Essay / March 2019 / Olivia Lyons

Strictly Dickly

fullsizeoutput_60eWritten by Olivia Lyons

Everyone loves their best friend, but some people think my best friend and I have taken our love to a non-platonic level. For the past three and a half years that we have known each other, we have been asked how long we’ve been in a relationship, if we’re a couple, and shown apparent shock when told, “no, we’re not dating.”

The kicker, we are attracted to men and for two of those three and a half years, I had a steady boyfriend.

So why is it that people assume two close-knit women are dating? What was once almost an exclusively heteronormative culture, has become very progressive, especially where we live in Burlington, Vermont, which leads me to question, are people becoming so progressive they now assume two females who spend a lot of time together must be involved in a romantic relationship? The obvious answer weighs heavily on stereotyping and even assuming gender.

My best friend, Katie, and I appear separately as strong, independent women. But together, that strong independence turns into two women who appear too strong for men and therefore, must be lesbians. Our resting bitch faces and the aura we exude is intimidating to many females, and most males, making us unapproachable at times. This is not a speculation; we have both been told before.

Katie stands at 5’10”, which is a similar size to many men, creating the illusion of a sized based power struggle. I, on the other hand, have been told my 5’3” figure is scary because I call people on their bullshit and cause earthquakes with my eye rolls. This can repel men, as Iliza Shlesinger jokes in her 2018, comedy special, Elder Millennial, “Men don’t like a lippy woman, so zip it honey.” Place Katie and me in the same room, combine our characteristics, and we suddenly become man-haters.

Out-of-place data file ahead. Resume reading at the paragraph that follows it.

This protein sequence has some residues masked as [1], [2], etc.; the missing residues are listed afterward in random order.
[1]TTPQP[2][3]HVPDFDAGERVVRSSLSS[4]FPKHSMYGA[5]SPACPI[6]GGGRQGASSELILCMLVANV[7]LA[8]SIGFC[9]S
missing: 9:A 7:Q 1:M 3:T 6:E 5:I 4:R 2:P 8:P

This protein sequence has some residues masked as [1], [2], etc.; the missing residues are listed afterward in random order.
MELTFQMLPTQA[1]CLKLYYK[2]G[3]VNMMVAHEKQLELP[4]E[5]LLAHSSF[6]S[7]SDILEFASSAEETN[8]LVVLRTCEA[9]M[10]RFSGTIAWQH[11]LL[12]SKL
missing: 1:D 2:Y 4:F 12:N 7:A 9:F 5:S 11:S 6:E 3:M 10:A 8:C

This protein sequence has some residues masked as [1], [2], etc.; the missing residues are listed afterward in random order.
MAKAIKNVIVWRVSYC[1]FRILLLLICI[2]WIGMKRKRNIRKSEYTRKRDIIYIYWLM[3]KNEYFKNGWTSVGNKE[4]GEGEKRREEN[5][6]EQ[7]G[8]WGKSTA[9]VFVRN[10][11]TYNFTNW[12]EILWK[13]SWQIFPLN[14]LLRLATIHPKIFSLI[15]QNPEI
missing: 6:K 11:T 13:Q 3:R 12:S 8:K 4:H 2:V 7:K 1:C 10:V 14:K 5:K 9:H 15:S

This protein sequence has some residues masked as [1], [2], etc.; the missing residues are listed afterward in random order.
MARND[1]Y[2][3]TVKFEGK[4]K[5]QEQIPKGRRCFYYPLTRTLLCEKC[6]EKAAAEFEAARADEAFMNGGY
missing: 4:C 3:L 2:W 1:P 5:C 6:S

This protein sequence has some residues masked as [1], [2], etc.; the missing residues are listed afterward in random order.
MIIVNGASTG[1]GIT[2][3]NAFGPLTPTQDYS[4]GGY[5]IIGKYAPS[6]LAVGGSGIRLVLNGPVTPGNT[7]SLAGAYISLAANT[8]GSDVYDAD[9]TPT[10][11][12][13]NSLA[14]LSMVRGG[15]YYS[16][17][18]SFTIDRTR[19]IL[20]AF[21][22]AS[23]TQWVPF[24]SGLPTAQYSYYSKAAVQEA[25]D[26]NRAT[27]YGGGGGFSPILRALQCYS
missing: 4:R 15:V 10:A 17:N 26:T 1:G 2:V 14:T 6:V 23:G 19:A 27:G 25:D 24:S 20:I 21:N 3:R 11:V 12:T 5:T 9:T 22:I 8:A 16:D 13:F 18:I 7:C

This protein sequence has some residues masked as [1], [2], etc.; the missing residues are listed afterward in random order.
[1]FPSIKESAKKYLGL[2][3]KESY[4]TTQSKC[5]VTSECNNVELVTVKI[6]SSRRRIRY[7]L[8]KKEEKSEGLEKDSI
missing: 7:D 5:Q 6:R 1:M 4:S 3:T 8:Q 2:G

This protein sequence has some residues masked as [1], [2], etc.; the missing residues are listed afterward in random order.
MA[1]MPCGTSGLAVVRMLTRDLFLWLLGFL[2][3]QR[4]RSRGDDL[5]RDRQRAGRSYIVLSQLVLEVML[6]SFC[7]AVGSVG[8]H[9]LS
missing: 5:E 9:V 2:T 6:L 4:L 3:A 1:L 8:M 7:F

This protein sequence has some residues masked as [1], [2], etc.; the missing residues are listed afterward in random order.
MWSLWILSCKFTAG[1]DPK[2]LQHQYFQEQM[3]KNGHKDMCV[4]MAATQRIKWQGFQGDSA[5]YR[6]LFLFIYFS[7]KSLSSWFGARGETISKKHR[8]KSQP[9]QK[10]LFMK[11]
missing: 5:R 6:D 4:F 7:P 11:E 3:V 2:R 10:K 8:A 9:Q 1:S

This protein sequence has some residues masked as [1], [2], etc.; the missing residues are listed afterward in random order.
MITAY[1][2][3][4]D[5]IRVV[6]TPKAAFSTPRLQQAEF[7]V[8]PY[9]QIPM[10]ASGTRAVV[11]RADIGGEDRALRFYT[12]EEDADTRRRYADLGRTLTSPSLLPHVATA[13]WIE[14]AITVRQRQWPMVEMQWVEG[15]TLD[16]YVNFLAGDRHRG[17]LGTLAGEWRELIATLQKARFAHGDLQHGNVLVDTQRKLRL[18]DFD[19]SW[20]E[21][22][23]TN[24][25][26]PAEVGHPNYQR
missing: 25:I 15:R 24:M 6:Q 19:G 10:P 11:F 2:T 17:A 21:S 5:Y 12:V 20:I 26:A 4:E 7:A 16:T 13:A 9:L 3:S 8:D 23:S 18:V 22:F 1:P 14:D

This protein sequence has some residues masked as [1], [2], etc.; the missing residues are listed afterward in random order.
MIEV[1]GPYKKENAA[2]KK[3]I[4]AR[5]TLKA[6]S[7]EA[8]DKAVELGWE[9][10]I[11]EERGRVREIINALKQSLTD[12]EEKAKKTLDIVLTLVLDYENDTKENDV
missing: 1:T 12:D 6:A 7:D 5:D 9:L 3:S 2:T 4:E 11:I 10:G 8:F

By taking part in outdated and offensive stereotypes including shorter haircuts, wearing clothing originally assigned for men, striving for successful careers, believing in equal treatment of men and women, and *gasp* wearing flannels from time to time, we must be gay. Thank goodness, neither of us drives a Subaru.

Burlington is the largest city in Vermont and an extremely progressive area. This may lend a hand to the speculations Katie and I receive, but it requires assumptions of our sexuality as well as how we identify by gender. Church Street is a very populated, pedestrian-only area lined with stores and restaurants in downtown Burlington. People typically wander the street with a companion. When I see two people together who appear as the same gender, I do not automatically think they are in a relationship – that is unless they’re playing tonsil hockey out in the open. But in a state so welcoming to same-sex coupling, it seems as though many people expect two humans of the same appearing gender must be in a relationship.

A few weeks ago, Katie, myself and one of our friends, Liv, went out for dinner on Church Street. Katie and I sat on the same side of the table, ordered the same meal, and split a bottle of wine. At the end of the meal, the waiter asked only Katie and me if we would be needing separate checks. It had already been assumed Liv would not be on the same bill as either of us, but would need her own.

So how do I sum this up? While I think normalizing homosexual couples is fantastic, there is a need to end assuming and stereotyping. The saying, “never assume because it just makes an ass out of u and me,” was created for a reason. Unless someone tells you they have feelings for the same gender, do not make a preconceived notion regarding their sexuality. Katie and I are strong-willed women who happen to be best friends and very open to male companions. With this being said, do not fear to approach us or other women who seem as though they are uninterested in men due to ridiculously, antiquated, taught judgements. I promise you, approximately 9 out of 10 women won’t bite your head off, so the odds are in your favor.

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